I am astonished that all those hard working professional people out there whose livelihood may depend on delivering an engaging, convincing presentation apparently have no clue about how to do it. And it never seems to get better.
It is so bad that some authorities have recommended outlawing PowerPoint, the most popular presentation creation tool, in the desperate hope that this will somehow make presentations more bearable. This is a little like abandoning Excel in hopes of getting better financial results. The simple truth, of course, is that the trouble is with the worker, not the tool.
There is a lot of good advice out there: reduce clutter, use visuals, tell stories, etc. This is all sensible but seems to have little impact on the millions of terrible presentations created every year.
I think the solution is more fundamental than just recommending certain practices, no matter how effective they might be. It is about changing the mindset of the designer/presenter. So, I’ll take a shot at it and come down from the mountain with a stone tablet. Why not?
I will guarantee that, if you follow these principles, the number of deaths and injuries that occur as a consequence of your presentations will be reduced.
Principle 1: It’s about the audience.
Oh, of course, you know that. Who are they, what do they know, what I want them to do, what is their deepest concern, etc. Simple Sales 101. Right?
No, I’m thinking of something more basic; what it amounts to is that you shouldn’t piss off the audience. It seems reasonable to think that if the audience is not bored, irritated or downright angry with you and your presentation, you may have a greater chance of success.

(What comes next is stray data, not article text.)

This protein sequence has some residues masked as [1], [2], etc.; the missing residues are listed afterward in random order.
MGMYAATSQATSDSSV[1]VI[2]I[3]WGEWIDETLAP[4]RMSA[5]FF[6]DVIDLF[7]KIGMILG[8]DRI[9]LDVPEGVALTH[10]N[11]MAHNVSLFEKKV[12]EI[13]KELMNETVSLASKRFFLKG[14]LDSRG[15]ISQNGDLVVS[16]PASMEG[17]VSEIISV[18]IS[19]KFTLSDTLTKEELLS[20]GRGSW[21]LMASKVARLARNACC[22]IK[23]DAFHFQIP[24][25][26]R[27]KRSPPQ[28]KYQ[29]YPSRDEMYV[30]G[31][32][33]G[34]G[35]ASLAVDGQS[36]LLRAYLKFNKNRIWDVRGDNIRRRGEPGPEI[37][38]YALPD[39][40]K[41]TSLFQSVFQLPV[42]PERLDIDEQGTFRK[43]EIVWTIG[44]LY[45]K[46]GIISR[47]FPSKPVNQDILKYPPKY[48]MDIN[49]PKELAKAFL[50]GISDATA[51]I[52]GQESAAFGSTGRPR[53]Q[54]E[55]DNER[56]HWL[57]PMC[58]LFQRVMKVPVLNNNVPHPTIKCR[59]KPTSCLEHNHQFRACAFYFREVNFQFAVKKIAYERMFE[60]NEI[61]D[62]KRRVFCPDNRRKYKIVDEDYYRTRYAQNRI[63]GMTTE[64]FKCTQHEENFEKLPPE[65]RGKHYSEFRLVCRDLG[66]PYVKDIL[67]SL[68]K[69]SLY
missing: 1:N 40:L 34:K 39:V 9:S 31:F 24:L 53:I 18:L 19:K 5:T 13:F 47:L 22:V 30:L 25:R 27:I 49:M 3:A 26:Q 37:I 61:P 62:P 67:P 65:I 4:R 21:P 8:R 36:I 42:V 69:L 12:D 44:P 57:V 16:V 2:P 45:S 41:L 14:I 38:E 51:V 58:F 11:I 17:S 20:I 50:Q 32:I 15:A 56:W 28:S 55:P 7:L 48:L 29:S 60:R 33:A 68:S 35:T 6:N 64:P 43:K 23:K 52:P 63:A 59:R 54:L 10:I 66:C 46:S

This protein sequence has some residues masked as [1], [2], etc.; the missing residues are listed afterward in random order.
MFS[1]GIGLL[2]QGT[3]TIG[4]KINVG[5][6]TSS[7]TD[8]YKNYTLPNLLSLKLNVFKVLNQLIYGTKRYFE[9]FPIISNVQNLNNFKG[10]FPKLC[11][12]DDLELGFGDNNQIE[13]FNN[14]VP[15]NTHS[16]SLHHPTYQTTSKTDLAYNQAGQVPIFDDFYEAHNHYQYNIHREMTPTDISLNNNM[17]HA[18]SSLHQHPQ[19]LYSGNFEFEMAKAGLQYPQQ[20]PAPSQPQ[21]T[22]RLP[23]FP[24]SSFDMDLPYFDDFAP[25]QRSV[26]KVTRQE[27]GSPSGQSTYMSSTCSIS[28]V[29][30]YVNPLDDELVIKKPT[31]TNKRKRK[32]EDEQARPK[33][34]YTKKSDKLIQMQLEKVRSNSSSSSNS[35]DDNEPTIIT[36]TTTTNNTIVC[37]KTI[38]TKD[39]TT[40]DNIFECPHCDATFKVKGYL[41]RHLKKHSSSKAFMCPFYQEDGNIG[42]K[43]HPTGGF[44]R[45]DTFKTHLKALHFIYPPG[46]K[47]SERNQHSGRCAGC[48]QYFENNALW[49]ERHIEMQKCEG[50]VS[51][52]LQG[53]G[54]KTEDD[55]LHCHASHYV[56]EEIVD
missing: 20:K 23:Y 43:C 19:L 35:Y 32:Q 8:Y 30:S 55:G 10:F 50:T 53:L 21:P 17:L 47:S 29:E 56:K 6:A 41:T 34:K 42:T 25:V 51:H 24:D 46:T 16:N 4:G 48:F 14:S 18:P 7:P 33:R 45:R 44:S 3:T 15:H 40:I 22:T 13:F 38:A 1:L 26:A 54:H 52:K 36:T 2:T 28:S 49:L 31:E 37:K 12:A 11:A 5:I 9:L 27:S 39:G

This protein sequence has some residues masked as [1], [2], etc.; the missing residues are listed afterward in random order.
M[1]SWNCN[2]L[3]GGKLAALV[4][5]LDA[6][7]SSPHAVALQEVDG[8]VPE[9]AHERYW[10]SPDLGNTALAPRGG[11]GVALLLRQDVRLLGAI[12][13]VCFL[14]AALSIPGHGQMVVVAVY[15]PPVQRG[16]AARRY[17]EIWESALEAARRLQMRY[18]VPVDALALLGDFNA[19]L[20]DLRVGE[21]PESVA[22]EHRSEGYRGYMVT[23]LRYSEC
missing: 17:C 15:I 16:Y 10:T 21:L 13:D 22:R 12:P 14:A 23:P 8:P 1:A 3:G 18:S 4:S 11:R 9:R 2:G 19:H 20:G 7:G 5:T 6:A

Angry? How could that be?
Have you heard of “Death by PowerPoint?” – of course you have. A Google search for this term yields more than 8 million hits. It has become universal shorthand for the terrible experience of sitting through a PowerPoint presentation. But somehow, you think this doesn’t apply to you. In fact, I’ll bet that you hate to sit in a presentation audience. Go ahead, admit it.
It has become so fashionable to complain about PowerPoint that you have an uphill battle before you start. Do people groan when you turn on the projector? Maybe you should just give up, sit back and join the majority and bitch about how awful PowerPoint is, or claim that “PowerPoint makes people stupid.” That way, it’s not your fault.
On the other hand, if you have the guts to honestly and sincerely put yourself in an audience seat, you will probably not:
- Present things that cannot comfortably be seen
- Present too much stuff at once
- Present stuff the audience doesn’t need to see, even if it makes you look smarter
- Expect the audience to read more than a few words at a time while paying attention to you
- Think that your slides are a handout document
- Read to your audience
- And dozens of other abusive acts.
Principle 2: You deliver the message, not the slides.
What’s the most effective tool for delivering your message, you or your PowerPoint slides? I hope to god that you agree that it’s you.
PowerPoint is there to support and reinforce your delivery. In the dim past, we used to call this kind of thing a “visual aid.” Frankly, years later, I can’t think of a better term to describe what PowerPoint’s role should be.
If you follow this principle, you probably will not:
- Use your slides as a teleprompter
- Complicate your slides with stuff better conveyed by you
- Wing it without rehearsal or even knowing your content
- Refuse to deviate from your slide order, even to respond to the audience
In fact, what you will do is create simple, effective slides and take personal responsibility for engaging and convincing your audience.
Principle 3: There isn’t a third principle.
No one wants to read a post about two principles. It has to be at least three.